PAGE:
• It is possible to knead this dough by hand, though it will take considerably longer and can be quite sticky especially once the butter is added. If kneading by hand, I suggest using a slap and fold technique as demonstrated here. Consider it your workout for the day! 
  • If you have a 13x4x4 pullman pan, make 1.5x this recipe. Baking time might be a few minutes longer.
  • Please note that as with all recipes (but particularly sourdough ones), timings are only estimates. The amount of time your bread takes to proof will depend on the strength of your starter, kneading, and dough/room temperature. Also, starters that are not sufficiently strong enough and dough that is under/overkneaded can result in bread that does not rise as high — though the resulting loaf is usually still delicious!  

Soft Sourdough Sandwich Bread

Makes one 9x4x4 or 9×5 loaf (I absolutely love using my Pullman Pan for this!)| Adapted from Baked to Order and The Fresh Loaf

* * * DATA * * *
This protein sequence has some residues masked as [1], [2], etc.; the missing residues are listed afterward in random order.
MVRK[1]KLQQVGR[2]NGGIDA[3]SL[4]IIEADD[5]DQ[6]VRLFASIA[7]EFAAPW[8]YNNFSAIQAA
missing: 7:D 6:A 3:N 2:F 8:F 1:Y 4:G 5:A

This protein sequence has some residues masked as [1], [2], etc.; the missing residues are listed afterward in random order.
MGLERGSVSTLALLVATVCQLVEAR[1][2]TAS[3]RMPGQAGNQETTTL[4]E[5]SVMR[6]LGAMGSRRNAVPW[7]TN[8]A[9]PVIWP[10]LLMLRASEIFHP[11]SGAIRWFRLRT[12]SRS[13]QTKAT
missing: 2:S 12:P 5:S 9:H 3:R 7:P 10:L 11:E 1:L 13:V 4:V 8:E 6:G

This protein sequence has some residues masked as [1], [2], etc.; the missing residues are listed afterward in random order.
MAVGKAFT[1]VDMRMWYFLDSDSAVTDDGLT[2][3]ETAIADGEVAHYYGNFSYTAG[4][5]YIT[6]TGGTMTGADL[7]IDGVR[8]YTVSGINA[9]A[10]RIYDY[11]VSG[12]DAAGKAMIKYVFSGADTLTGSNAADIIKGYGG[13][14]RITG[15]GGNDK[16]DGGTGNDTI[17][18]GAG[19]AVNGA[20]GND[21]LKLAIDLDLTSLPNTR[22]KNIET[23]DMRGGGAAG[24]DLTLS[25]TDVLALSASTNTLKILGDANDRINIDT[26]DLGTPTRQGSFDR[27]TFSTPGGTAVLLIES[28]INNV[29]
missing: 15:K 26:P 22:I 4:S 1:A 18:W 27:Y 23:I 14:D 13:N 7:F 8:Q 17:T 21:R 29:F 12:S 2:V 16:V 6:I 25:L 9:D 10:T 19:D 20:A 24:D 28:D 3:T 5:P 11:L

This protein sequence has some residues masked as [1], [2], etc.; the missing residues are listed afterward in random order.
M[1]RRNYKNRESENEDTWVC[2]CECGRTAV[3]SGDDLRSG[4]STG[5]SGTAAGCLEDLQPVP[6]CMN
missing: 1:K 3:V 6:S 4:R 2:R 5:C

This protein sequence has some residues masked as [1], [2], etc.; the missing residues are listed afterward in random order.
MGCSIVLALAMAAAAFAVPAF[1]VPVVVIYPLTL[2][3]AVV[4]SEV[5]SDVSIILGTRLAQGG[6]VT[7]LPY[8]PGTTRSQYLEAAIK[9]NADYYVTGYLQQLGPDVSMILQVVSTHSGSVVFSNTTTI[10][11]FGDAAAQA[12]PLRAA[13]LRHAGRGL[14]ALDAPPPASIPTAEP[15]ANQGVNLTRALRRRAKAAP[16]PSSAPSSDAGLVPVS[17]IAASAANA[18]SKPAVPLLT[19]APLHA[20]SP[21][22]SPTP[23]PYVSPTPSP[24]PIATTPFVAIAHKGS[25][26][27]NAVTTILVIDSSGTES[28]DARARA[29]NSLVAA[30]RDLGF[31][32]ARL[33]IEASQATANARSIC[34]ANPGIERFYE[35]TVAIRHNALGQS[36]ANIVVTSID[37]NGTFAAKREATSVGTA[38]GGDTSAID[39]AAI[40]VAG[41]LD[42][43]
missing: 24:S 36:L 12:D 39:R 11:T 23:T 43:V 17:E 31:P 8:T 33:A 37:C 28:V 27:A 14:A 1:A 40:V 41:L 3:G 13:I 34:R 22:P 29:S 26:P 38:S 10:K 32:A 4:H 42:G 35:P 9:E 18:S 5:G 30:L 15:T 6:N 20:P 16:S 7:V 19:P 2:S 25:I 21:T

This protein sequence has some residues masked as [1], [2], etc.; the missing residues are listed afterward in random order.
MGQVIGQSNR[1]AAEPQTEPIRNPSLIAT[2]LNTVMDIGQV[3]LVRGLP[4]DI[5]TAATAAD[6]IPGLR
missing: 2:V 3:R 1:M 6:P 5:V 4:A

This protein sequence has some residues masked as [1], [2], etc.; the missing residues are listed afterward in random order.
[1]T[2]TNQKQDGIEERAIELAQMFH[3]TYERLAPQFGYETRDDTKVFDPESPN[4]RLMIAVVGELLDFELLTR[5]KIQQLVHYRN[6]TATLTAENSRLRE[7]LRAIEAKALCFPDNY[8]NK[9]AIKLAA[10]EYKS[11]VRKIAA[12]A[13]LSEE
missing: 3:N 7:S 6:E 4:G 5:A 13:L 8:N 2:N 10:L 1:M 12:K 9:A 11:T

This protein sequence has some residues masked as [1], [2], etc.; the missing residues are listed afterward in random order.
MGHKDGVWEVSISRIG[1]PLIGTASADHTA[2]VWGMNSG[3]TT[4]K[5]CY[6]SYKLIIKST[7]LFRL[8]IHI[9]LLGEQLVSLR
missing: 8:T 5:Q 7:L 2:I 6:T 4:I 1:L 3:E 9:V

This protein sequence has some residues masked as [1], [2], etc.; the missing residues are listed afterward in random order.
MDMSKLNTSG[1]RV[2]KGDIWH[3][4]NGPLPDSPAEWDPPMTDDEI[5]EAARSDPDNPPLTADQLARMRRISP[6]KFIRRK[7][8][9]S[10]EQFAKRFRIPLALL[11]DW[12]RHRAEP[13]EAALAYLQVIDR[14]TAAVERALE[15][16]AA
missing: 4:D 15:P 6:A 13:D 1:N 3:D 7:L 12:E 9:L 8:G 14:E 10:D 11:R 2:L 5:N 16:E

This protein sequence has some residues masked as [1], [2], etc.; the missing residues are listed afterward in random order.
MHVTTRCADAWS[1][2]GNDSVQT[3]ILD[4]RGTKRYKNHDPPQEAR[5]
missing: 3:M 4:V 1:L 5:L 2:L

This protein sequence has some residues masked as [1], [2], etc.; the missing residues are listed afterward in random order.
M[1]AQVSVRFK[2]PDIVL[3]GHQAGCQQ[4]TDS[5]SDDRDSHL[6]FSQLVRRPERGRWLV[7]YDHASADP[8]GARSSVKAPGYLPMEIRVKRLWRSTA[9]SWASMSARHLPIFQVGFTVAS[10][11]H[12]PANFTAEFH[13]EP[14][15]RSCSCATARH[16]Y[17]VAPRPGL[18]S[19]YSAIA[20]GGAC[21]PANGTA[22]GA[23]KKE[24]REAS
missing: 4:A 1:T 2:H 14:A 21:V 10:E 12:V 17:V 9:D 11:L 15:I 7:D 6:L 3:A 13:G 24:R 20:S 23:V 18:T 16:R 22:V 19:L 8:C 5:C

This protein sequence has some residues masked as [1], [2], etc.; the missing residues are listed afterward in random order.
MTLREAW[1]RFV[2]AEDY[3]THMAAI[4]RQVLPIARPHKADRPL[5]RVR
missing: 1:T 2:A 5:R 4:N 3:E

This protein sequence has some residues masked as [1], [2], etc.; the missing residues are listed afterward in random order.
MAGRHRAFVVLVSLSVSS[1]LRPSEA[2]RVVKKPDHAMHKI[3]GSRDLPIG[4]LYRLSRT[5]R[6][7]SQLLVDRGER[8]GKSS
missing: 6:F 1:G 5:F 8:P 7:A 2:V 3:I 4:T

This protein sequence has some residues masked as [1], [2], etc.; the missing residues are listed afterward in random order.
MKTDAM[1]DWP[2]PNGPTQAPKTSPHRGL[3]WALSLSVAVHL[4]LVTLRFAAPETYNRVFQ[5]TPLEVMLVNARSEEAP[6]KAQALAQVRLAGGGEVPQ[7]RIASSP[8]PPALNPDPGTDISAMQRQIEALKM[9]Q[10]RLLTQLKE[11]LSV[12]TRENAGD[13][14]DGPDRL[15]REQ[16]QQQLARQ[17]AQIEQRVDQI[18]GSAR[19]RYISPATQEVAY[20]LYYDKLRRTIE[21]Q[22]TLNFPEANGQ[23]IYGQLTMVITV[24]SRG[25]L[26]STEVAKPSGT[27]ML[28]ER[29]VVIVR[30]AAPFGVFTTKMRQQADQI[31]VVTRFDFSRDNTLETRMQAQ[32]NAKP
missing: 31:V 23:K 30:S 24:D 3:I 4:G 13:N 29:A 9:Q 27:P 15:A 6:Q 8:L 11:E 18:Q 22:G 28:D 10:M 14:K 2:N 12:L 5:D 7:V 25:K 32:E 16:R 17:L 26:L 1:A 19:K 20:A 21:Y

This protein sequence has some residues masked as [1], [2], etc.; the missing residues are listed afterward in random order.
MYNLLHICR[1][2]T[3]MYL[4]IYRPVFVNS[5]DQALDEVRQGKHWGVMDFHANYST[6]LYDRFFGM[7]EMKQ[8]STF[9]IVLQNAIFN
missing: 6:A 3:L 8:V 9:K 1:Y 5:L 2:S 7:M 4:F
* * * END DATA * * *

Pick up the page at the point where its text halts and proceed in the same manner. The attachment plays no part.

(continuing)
For the stiff levain:

  • 18g ripe, active sourdough starter (100% hydration)
  • 31g milk
  • 57g bread flour

Final dough:

  • 142g bread flour
  • 142g all-purpose flour
  • 35g granulated sugar
  • 1 large egg (~50g)
  • 135g milk, cold
  • 21g milk powder
  • All of the levain, fully ripened
  • 7g salt
  • 35g unsalted butter, softened

To finish:

  • Milk, for brushing
  • Melted butter, for brushing


  1. Make the stiff levain: In a medium bowl, mix the starter, milk, and flour together to form a stiff dough. Cover the bowl and ferment the levain at warm room temperature until more than doubled in volume, puffy, and domed, about 8 to 12 hours.
  2. Autolyse the dough: In a bowl of a stand mixer fitted with a dough hook, mix together all final dough ingredients except the salt and butter until just combined. Cover and autolyse (rest) for 30-60 minutes.